NEW ORLEANS -- Mark Cuban's greatest fear for the Dallas Mavericks is playing out in Brooklyn.
The Mavs owner was heavily criticized for stripping down his 2011 championship roster after the ensuing NBA lockout, opting to create space under the salary cap by not making competitive bids for several key players once they became free agents. His concern was that the franchise would deteriorate into an expensive team that wasn't good enough to contend and didn't have any realistic avenues to improve under the new collective bargaining agreement.
That appears to be the scenario for the Brooklyn Nets, who have stumbled to a 5-13 start despite a veteran-loaded roster with a bloated payroll that will cost owner Mikhail Prokhorov $190 million including the luxury tax this season.
"That's exactly right," Cuban said Wednesday night. "You get stuck. That's exactly what I thought. ... That was definitely a fear."
Cuban had paid the luxury tax every season of its existence until 2011-12. The new CBA includes much harsher luxury tax penalties, which escalate for repeater taxpaying teams and at an incremental rate based on how much teams are over the limit.
However, it's not necessarily the money that concerned Cuban. Rather, it's the difficulty of improving a roster as a team paying the luxury tax under the current set of rules that led him to bid farewell to key championship pieces such as Tyson Chandler, J.J. Barea and current Nets guard Jason Terry.
"Those two go hand in hand," Cuban said. "If we were [a team full of 25-year-olds], the massive luxury tax bill is nothing. But when you know as you get older, you get stuck. ... It's not just that you're stuck for a week or a half a season, you're stuck. Now that the rules got even more stringent, you're even more stuck."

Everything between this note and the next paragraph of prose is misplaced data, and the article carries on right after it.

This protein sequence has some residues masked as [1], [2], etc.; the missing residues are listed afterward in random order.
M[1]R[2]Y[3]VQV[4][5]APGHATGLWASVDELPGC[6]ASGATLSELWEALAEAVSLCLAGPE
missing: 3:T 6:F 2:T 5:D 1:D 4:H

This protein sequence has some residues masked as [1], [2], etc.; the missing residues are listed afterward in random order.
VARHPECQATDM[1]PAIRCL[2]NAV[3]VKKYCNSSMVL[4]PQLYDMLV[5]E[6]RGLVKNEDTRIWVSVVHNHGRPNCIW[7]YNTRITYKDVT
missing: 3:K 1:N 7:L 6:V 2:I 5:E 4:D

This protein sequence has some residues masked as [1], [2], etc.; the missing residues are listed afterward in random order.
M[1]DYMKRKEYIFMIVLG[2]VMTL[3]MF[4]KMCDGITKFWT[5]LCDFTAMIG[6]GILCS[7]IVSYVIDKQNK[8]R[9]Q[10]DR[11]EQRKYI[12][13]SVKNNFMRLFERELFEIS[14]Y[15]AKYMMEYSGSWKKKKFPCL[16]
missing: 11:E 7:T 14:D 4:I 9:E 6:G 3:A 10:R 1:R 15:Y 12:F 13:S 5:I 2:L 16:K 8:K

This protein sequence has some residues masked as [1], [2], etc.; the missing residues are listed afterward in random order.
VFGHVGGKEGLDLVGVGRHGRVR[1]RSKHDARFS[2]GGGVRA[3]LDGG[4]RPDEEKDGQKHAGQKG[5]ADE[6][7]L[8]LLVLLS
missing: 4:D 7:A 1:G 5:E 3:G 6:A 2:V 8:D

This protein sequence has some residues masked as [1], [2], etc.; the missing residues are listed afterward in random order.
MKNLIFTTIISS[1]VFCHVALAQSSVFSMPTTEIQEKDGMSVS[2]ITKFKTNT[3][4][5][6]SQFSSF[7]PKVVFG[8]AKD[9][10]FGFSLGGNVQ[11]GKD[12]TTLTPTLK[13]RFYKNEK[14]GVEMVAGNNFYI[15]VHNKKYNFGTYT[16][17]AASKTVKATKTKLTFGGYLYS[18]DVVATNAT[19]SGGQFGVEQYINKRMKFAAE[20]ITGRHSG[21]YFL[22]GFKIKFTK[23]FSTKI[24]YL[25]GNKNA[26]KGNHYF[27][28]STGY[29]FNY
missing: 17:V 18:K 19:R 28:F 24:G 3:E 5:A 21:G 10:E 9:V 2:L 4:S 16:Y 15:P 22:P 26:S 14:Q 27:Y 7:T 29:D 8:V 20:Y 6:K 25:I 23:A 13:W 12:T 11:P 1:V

Cuban's plan had been to sign a superstar to pair with Dirk Nowitzki in one of the last two offseasons. But he struck out on that goal, as Nets point guard Deron Williams and Houston Rockets center Dwight Howard turned down the Mavs and Los Angeles Clippers point guard Chris Paul declined even a meeting with the team.
The Mavs instead added several free agents this summer, a crop headlined by guards Monta Ellis and Jose Calderon. They're now positioned to contend for a Western Conference playoff spot -- after Dallas' 12-year playoff run ended last season -- and will have the cap space to be major players in free agency again this summer.
The Nets did manage to make bold moves last summer, acquiring 37-year-old Kevin Garnett, 36-year-old Paul Pierce and 36-year old Terry in a trade with the Boston Celtics. Their contracts are worth a combined $33.4 million plus luxury-tax penalties this season. Garnett and Terry are signed through next season.
"There was a reason they were trying to get rid of them," Cuban said of those contracts.
That trade created a lot of positive publicity for the Nets at the time, but it hasn't panned out so far. The production of Pierce (12.4 points per game), Garnett (6.5) and Terry (5.3) has dropped off dramatically from last season in Boston, much less the prime of their careers. Now, the Nets are in the news for the wrong reasons.
"It was almost like the Lakers, right?" Cuban said, referring to last season's heavily hyped Los Angeles team after its summer acquisitions of Howard and Steve Nash. "It was just preordained, a super team, and it's just tough. We went into last season thinking the Lakers [would be great]. The discussion was, would they win 70 games? Super teams are tough, particularly as guys get older. Again, they could still turn it all around. It's just not easy."
Asked if he had any advice for Prokhorov, Cuban cracked, "Drink more? I don't know."